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Our favorite moments from this week’s EDITIONS NYC

A this month's EDITIONS in New York we were joined by Opening Ceremony's Tracy Kebatta and Cooper & Ella's Kara Mendelsohn.
Our favorite moments from this week’s EDITIONS NYC | EDITED

We’ve got a hunch Wednesday’s EDITIONS in New York City was one of our best yet. Calling upon the generous wisdom of two industry experts left the audience invigorated and inspired – us included!

In conversation with our own Deborah Li was Kara Mendelsohn, founder of Cooper and Ella, and Tracy Kebatta, Director of Planning at Opening Ceremony who touched on everything that matters in retail right now. From the importance of being business-minded, to the discounting threat, to what goes into creating product the customer needs as well as the continual balance between what’s creative and engaging and what makes the numbers work. Nothing was left uncovered.

It was a night full of refreshing and frank observations, here are some of our favorites.

Kara Mendelsohn, Founder of Cooper & Ella


On starting her own business after leaving Michael Kors:

“I started from a place where I understood where I could price my products the right way. I started with a super low overhead; I did everything with a shoestring budget. I didn’t do a show or a presentation because there are a thousand shows and presentations. I didn’t need to spend money on that. I knew I needed a good lookbook and the right price.”

On why it’s important to visit stores:

“You have to be in the stores. I think a lot of people end up working in a bubble of their office and being so overwhelmed with the sheer volume of work they have to get through every day that they’re not spending any time in the stores and understanding who their competitors are or who their customer is. If you’re not getting to the stores, you’re operating blindly.”

On why she’s intentionally kept her staff small:

“We kept it very lean in order to keep our company profitable. I wanted it to be profitable from the beginning. We don’t spend money on marketing or things like that. Everything is scrappy more or less. The positive of that is that we’re very nimble. For a small contemporary brand, we have the ability to create exclusives however we want. We can develop things in weeks. We can react to the market and recut things very quickly. We can see opportunities and get ahead of them before big companies do.”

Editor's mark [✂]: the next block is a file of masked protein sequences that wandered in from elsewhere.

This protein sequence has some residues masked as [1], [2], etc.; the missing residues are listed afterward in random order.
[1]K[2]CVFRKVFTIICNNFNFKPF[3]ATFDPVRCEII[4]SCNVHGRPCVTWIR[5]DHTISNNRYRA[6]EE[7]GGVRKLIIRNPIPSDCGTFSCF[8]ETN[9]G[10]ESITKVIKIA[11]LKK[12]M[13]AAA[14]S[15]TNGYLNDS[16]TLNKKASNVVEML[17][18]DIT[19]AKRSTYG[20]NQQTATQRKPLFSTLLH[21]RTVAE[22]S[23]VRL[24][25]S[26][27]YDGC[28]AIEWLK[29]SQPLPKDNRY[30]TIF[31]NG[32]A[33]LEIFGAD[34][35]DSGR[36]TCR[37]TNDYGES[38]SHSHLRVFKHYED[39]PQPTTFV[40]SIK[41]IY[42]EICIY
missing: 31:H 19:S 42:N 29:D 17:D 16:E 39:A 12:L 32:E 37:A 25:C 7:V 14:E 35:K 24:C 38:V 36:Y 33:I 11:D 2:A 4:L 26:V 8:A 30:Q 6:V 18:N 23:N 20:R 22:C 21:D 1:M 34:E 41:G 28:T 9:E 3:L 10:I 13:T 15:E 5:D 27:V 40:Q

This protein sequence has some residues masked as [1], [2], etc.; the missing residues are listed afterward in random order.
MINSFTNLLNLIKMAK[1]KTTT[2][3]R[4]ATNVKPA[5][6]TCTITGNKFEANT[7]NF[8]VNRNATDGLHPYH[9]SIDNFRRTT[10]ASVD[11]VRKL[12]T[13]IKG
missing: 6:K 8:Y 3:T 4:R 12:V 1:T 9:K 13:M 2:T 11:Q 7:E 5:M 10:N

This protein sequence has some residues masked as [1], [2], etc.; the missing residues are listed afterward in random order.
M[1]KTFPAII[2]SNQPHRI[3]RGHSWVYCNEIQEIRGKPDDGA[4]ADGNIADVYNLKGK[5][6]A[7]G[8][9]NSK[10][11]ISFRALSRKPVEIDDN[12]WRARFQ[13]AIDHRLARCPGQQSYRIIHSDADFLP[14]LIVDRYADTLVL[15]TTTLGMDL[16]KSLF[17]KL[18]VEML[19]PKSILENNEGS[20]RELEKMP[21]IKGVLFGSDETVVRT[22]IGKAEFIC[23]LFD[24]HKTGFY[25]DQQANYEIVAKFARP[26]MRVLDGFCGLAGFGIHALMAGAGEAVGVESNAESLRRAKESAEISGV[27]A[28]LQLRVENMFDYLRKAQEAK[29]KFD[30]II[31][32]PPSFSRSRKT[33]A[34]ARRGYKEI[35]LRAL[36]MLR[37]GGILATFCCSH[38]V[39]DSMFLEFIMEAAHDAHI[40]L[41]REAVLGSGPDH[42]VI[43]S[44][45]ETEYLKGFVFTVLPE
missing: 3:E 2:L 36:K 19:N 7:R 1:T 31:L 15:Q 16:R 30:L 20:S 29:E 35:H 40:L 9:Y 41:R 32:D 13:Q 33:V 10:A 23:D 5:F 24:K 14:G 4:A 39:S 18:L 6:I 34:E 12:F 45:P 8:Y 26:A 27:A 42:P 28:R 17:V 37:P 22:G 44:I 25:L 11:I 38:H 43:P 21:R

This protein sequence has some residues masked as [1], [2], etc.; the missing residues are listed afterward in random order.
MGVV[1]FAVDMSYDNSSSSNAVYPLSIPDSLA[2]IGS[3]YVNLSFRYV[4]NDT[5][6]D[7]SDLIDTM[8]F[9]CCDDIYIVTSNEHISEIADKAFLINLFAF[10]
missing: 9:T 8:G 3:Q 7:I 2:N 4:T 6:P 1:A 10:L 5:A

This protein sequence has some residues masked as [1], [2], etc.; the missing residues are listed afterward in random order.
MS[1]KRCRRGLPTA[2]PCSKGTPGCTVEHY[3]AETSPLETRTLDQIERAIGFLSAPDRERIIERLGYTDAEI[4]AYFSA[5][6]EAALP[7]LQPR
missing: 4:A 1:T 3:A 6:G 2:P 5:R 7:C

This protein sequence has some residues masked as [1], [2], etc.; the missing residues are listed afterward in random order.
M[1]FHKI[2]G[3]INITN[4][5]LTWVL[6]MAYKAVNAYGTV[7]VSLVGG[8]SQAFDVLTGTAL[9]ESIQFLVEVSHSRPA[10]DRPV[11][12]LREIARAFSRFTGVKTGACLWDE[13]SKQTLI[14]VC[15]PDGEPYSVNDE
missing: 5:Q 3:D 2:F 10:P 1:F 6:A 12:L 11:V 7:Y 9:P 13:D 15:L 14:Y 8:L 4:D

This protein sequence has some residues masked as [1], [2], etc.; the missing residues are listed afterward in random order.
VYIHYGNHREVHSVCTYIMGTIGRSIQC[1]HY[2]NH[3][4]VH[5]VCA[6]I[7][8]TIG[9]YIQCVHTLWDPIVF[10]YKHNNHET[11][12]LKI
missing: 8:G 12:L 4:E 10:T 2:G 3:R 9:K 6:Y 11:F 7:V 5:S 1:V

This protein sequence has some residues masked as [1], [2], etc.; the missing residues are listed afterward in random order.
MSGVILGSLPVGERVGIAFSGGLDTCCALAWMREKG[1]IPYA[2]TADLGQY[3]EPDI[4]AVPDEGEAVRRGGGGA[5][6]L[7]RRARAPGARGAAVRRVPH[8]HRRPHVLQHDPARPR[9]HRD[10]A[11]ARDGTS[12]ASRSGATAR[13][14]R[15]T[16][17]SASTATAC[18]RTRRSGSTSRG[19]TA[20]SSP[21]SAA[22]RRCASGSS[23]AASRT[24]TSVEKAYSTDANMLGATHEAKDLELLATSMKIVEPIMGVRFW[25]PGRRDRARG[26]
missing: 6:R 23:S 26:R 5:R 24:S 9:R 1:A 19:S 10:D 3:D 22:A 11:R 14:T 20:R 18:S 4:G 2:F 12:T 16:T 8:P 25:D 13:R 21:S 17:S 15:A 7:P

On what’s next for retailers: 

I think everybody right now is scratching their heads thinking, ‘where are we going from here?’, because business is just not good. I’m lucky that my business is good because my prices are good, but there’s always somebody right behind you with better prices and just as good product. So we’re constantly thinking and talking about that next step.

On using Amazon:

“Amazon is a monster. But how does anyone find my product on there? Amazon is a huge opportunity if you can figure it out.”

On planning your buys:

“Inventory will kill you. The death of anyone’s business is inventory. It’s an albatross. It’s your worst nightmare.”

“The death of anyone’s business is inventory. It’s an albatross.” Wisdom shared at #EDITIONSNYC

Tracy Kebatta, Director of Planning at Opening Ceremony


“The really fun thing about facts and figures is they don’t speak back. “


On moving from buying to planning: 

“Buying in department stores is a very interesting environment, where everybody and their mother has an opinion. But the numbers on an Excel spreadsheet are the facts, and I enjoy numbers.”

On bringing metrics and KPIs to Opening Ceremony:

“[Opening Ceremony] was never about numbers. But since it’s 2016, we need to see what the bottom line is. And to get to that bottom line, we need metrics. … At Opening Ceremony, the environment was very creative and they were just challenged to be creative. And then you had people like me that were inserted into the organization asking, ‘are your creative decisions making money?’. It was a difficult transition. But I think through the past two years I’ve been there they’re realizing that competitively, we are all in business to make money.”

“90% of the decision making should go with a numeric, fact-based point of view” says Tracy Kebatta.

On staying competitive:

“The retail environment is struggling. We’re doing our best to remain an interesting portal and that comes with our collaborations. Coming down the pipeline, which is now public knowledge, is that our owners are now collaborating with Kenzo for H&M. That’s going to create a further emergence of Opening Ceremony, that it’s still an interesting place to be. For Fall, I’m not going to say which collaborations we have coming, but they’re really interesting. … That’s how we’re trying to stay relevant, stay interesting and stay ahead of the pulse.”

On surviving fast fashion: 

“Fast fashion is eating everybody alive but I think there still needs to be those cornerstones of true fashion. And if you maintain margin, you maintain interest and you maintain decent sales – you can ride this wave out.”

On discounting:

“Discounting is a nightmare but it’s a necessary nightmare. Discounts are eroding any brands’ integrity. We might have to have a cartel meeting with Macy’s, Saks, Bloomingdales and all of us stand together and decide to stop doing it to bring back that credibility to American fashion. It’s getting really messy.”

As always, thanks to everyone who came, listened and asked questions! And a special thanks again to all of our excellent speakers.

Want to speak at an upcoming EDITIONS in London or New York? We’d love to hear from you! Email us at [email protected].